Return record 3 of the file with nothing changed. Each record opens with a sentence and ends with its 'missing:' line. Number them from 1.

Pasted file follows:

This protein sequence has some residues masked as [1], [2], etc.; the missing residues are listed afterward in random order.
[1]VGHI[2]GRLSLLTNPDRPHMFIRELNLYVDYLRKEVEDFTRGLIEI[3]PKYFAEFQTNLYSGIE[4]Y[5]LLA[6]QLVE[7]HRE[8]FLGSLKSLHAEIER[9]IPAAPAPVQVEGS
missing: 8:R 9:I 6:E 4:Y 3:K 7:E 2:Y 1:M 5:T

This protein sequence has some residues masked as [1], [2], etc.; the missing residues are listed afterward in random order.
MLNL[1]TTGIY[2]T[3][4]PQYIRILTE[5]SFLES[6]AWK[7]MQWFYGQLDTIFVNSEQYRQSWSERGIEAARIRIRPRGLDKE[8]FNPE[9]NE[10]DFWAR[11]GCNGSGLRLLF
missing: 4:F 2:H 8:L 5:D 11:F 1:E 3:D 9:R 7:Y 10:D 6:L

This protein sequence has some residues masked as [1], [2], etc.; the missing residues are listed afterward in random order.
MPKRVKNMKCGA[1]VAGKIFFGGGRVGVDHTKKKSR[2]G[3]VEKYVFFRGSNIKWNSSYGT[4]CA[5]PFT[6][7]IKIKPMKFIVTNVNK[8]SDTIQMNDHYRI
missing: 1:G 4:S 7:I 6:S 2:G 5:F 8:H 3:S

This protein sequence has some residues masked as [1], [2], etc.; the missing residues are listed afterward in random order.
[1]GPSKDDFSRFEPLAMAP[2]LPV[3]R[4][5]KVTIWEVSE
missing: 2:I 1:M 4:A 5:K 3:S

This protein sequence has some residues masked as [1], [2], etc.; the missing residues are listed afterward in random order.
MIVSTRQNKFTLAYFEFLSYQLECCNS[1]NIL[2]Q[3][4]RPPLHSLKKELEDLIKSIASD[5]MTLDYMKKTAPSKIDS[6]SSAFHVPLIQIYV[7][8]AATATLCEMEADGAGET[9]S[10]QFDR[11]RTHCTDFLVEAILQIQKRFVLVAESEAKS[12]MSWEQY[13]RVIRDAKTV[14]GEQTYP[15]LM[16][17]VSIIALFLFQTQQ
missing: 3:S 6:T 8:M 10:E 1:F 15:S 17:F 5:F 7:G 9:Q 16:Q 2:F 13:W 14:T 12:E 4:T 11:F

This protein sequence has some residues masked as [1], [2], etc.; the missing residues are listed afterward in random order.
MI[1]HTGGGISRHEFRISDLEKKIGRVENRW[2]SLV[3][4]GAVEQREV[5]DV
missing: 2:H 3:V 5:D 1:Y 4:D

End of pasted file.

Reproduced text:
This protein sequence has some residues masked as [1], [2], etc.; the missing residues are listed afterward in random order.
MPKRVKNMKCGA[1]VAGKIFFGGGRVGVDHTKKKSR[2]G[3]VEKYVFFRGSNIKWNSSYGT[4]CA[5]PFT[6][7]IKIKPMKFIVTNVNK[8]SDTIQMNDHYRI
missing: 1:G 4:S 7:I 6:S 2:G 5:F 8:H 3:S